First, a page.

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Cade Cunningham’s Dad Was a College Football Quarterback
AP Photo/Sue Ogrocki, File

Cade Cunningham was born to be a gunslinger. His dad was a college quarterback. Cade himself was known to toss a touchdown or two but ultimately chose to sink threes as an Oklahoma State University Cowboy.

Cunningham is projected to be the NBA’s next generational talent, like a LeBron or a Jordan. Cunningham is certainly new, but that won’t stop him from becoming an NBA star.

The youngest of three siblings, his family helped raise Cade into the superstar he is today. Who is the potential No. 1 NBA draft pick, and who are his parents?

Cade Cunningham Early Life

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Cade Cunningham was born in Arlington, Texas, where he began his basketball career at Barnett Junior High School. He made the Bowie High School varsity team as a freshman and was named his district’s MVP.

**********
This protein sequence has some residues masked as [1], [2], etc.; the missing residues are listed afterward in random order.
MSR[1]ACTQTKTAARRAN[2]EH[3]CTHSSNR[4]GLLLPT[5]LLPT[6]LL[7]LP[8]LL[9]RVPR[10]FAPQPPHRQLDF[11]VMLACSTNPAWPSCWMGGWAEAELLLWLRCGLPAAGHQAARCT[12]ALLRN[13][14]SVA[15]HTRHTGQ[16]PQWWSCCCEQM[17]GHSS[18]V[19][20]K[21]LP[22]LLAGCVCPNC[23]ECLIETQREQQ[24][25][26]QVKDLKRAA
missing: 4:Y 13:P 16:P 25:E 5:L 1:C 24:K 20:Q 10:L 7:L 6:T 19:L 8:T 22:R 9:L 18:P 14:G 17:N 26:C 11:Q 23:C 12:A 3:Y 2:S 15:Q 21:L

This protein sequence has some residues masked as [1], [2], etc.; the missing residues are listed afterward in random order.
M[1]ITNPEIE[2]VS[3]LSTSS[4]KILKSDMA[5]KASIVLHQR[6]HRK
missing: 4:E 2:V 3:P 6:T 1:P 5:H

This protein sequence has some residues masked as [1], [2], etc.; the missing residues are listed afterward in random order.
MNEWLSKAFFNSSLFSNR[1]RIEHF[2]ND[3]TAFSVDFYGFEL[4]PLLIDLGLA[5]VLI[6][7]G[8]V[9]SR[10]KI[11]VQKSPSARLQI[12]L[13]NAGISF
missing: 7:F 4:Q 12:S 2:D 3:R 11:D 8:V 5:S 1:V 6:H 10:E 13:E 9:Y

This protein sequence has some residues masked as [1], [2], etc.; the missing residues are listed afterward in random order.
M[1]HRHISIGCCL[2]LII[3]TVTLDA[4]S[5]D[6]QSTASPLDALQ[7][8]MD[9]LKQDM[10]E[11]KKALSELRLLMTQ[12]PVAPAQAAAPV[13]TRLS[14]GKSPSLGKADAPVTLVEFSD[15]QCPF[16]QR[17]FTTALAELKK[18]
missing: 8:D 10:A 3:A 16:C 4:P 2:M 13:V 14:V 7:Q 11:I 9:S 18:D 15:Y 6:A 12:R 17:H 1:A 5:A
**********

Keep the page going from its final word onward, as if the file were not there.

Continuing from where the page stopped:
By the end of his sophomore season, it was clear that Cunningham had outgrown the competition. Cunningham began looking into prep schools that specialized in high-level high school basketball, like Sierra Canyon (home of Bronny James and Zaire Wade) in Los Angeles. Cunningham chose to stay closer to home, transferring to Montverde Academy in Central Florida before his junior year.

Cunningham dominated national powerhouse Oak Hill Academy during his first game with Montverde. He was an All-American by the end of his first season in Florida, chosen to attend the Nike Elite Youth Basketball League (EYBL) over the summer. Competing with the best players in the country, Cunningham won league MVP

Montverde went undefeated during Cunningham’s senior year. Under Cunningham’s quarterback-like leadership, they may have been the greatest team in high school basketball history. Cunningham was named Mr. Basketball USA, Naismith Prep Player of the Year and MaxPreps National Player of the Year. Given the option between going to the NCAA or G-League, Cunningham chose the Oklahoma State Cowboys. 

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NCAA Career & NBA Draft